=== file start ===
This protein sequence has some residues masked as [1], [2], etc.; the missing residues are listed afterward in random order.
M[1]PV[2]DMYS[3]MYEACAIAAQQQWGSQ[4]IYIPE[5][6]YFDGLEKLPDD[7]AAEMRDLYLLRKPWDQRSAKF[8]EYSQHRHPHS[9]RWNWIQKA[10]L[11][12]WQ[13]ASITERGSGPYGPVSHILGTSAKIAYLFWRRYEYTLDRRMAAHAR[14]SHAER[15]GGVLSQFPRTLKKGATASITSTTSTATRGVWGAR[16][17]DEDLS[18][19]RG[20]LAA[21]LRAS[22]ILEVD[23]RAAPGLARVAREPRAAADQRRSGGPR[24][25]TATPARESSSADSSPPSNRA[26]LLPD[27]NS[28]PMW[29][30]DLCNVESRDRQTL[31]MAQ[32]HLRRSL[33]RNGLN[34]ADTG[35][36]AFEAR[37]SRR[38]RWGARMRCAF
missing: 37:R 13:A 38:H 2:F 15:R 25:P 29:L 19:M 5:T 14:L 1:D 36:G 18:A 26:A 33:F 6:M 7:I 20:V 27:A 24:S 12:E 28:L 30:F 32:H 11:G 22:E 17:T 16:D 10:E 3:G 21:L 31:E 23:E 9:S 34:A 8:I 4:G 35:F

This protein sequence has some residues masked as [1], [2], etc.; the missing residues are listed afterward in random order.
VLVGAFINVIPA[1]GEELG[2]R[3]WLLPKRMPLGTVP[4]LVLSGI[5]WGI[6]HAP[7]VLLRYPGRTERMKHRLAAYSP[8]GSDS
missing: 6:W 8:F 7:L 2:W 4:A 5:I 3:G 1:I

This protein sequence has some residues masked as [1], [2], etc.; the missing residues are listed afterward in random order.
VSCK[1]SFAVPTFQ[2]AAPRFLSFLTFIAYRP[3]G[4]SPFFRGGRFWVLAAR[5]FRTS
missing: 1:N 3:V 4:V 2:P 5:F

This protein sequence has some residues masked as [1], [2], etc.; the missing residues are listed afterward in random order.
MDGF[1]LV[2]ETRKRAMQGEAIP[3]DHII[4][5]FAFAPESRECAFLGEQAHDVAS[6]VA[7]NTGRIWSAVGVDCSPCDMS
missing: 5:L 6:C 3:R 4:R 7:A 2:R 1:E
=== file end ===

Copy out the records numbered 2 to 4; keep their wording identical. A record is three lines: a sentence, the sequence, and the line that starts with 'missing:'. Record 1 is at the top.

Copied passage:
This protein sequence has some residues masked as [1], [2], etc.; the missing residues are listed afterward in random order.
VLVGAFINVIPA[1]GEELG[2]R[3]WLLPKRMPLGTVP[4]LVLSGI[5]WGI[6]HAP[7]VLLRYPGRTERMKHRLAAYSP[8]GSDS
missing: 6:W 8:F 7:L 2:W 4:A 5:I 3:G 1:I

This protein sequence has some residues masked as [1], [2], etc.; the missing residues are listed afterward in random order.
VSCK[1]SFAVPTFQ[2]AAPRFLSFLTFIAYRP[3]G[4]SPFFRGGRFWVLAAR[5]FRTS
missing: 1:N 3:V 4:V 2:P 5:F

This protein sequence has some residues masked as [1], [2], etc.; the missing residues are listed afterward in random order.
MDGF[1]LV[2]ETRKRAMQGEAIP[3]DHII[4][5]FAFAPESRECAFLGEQAHDVAS[6]VA[7]NTGRIWSAVGVDCSPCDMS
missing: 5:L 6:C 3:R 4:R 7:A 2:R 1:E